I was sitting in a Contemporary Theology class in the spring of 2013 as the professor shared a story from a previous church she had served. I was having difficulty relating to her experience, though. She was telling us about a time when she had visited with members of her congregation. During their honest discussion, she had firmly invited them to leave the church for the health of the faith community. What? I did not understand this situation at all.
But I could not deny that listening to her story was stirring something deep inside me. The stirring was uncomfortable, and I resisted it at first. I felt like the Holy Spirit was starting something that I wasn’t at all interested in exploring. The scenario my teacher was describing was perplexing and confrontational, and I knew I wanted no personal connection to it. I was confident that asking anyone to leave the small, family-led church I pastored would be a mistake from which there would be no redemption. I couldn’t imagine doing it or hearing from God any encouragement to do it. So what was this nagging feeling?
Have you ever been outside on a cloudy day and experienced a break in those clouds just long enough for the near-blinding light of the sun to shine through? That’s what happened in my heart. I continued to see my teacher’s mouth moving, the students around me nodding their heads or taking notes, but I heard nothing except God’s truth flooding my spirit. It became instantly clear to me that it wasn’t someone else receiving an invitation to leave the church. It was me.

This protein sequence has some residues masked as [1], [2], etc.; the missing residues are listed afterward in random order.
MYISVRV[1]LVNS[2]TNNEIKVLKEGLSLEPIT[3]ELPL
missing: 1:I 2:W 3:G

Immediately hot tears began to leak from my eyes. Tears of grief and disbelief that flood without warning and can’t be stopped. I tried to wipe them away at first and then realized I would need to excuse myself. I left the classroom and made my way to the bathroom down the hall and sank onto the cold floor, sobbing. That church had been my home for nearly nine years. It was my first pastoral appointment, I loved those people dearly, and we had done a lot of life together in nine years. Up until that moment, leaving them had never even crossed my mind.
I had a huge choice to make as I sat alone in those moments of swirling confusion mixed with undeniable clarity. The voice of God was as clear on my heart as I have ever heard it. Would I trust the familiar voice that was lovingly inviting me to follow Him on a different road? Or would I cling to what was familiar, safe, and comfortable?
A few months after that experience, I said my goodbyes to the people of that loving church. Seven years later, I miss them still. But I realize with certainty what I did not understand on the bathroom floor that spring day. I was focused then only on what I was losing without any way of knowing what I would gain. God had more to teach me, and part of that education was going to be immersing myself in unfamiliar territory.
Submission isn’t an easy word for most of us. We like to be in control of our destinies. But the work of God in our lives is about surrendering that control. Following His lead. Answering His call. There’s not much that’s scarier than stepping into the unknown with Him – except maybe traveling anywhere without Him.
This post is chapter 2/5 of church words – SUBMISSION